Namibia: State Wants 25 Years for Woman Guilty of Human Trafficking

Judge's gavel.
8 November 2019

Windhoek — State prosecutor Felisitas Sikerete-Vendura this week asked High Court Judge Naomi Shivute to sentence a woman convicted of luring two underage girls from a village in northern Namibia under false promises of employment and then selling them into sexual slavery, to an effective 25 years in jail.

Judge Shivute convicted Tuufilwa Jonas, 34, on three counts of rape and three counts of trafficking in persons after she trafficked a young girl from Okahenge village in the Omusati Region for sexual exploitation during 2012.

Jonas pleaded not guilty to all charges at the start of her trial, but admitted to the charges after she was convicted and asked the court's forgiveness.

Shikerete-Vendura told the court that despite the ambulation of Milton Engelbrecht, the state-funded lawyer of Jonas, substantial and compelling circumstances exist to allow the court to deviate from the prescribed sentences for the offences she is convicted of, and the court must look at the evidence in totality and not in isolation.

She further said that it was a young girl, 18 years old that was lured from her home to an unknown place and given to three different men to be sexually abused.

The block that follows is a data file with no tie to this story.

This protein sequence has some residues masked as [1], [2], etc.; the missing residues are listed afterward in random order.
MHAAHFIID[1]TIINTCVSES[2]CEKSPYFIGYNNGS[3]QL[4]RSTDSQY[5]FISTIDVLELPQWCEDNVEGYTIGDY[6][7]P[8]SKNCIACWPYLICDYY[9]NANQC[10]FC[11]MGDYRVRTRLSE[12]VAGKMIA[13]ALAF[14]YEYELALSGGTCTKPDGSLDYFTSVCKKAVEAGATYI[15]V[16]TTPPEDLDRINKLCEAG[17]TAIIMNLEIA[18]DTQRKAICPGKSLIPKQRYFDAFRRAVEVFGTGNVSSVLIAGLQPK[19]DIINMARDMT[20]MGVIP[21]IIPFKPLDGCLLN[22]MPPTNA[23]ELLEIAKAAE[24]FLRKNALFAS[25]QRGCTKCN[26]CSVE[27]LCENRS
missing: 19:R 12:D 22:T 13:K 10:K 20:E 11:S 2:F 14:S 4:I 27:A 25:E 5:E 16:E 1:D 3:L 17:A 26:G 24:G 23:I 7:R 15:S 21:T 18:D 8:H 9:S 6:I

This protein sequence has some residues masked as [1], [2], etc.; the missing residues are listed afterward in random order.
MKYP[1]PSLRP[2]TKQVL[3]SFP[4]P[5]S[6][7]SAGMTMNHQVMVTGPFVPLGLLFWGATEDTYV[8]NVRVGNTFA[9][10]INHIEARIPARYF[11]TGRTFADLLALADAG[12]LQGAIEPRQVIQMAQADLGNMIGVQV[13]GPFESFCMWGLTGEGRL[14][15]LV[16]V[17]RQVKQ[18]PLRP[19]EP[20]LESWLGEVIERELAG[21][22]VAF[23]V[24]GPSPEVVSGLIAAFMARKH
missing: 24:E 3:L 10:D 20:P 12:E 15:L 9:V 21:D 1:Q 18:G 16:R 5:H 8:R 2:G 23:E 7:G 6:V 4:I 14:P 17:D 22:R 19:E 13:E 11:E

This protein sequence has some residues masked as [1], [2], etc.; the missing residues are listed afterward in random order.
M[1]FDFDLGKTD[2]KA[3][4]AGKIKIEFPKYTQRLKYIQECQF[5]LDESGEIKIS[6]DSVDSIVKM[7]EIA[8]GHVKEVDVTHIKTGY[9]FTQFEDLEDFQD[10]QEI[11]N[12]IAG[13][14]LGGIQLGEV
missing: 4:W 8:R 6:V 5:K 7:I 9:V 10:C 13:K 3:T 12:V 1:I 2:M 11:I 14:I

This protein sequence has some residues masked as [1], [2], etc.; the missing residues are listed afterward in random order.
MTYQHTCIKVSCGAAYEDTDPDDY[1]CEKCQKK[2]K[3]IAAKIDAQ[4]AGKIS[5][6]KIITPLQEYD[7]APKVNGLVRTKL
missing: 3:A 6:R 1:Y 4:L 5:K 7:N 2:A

Her entire life was destroyed by this act of the convict, Sikerete-Vendura said.

She further said that trafficking of persons can be compared to modern-day slavery and is a heinous offence, which the courts should nip in the bud by sending out a strong message that it will not be allowed.

Engelbrecht told the court that he was mindful of the fact that his client was convicted of serious crimes, in particular the rape offences.

But, he said, the court should look at the surrounding circumstances to determine the blameworthiness of the convict.

According to him, the convict was not the one who physically raped the complainant, but was the facilitator and her punishment should therefore fit the crime and be fair to society.

He went on to say that although society expects the criminal to be punished, the punishment should not destroy a convict.

According to him, the convict accepted her liability and that she was wrong for what she had done to the complainant.

He further said that Jonas has shown genuine remorse by testifying under oath and asking for forgiveness from the family of her victim, the victim herself, the community of her village and the court.

He asked the court to sentence Jonas to eight years on each rape count to run concurrently and four years each on the trafficking counts, also to run concurrently which will leave her with an effective sentence of 12 years.

Judge Shivute reserved her judegment on sentence until 3 December.

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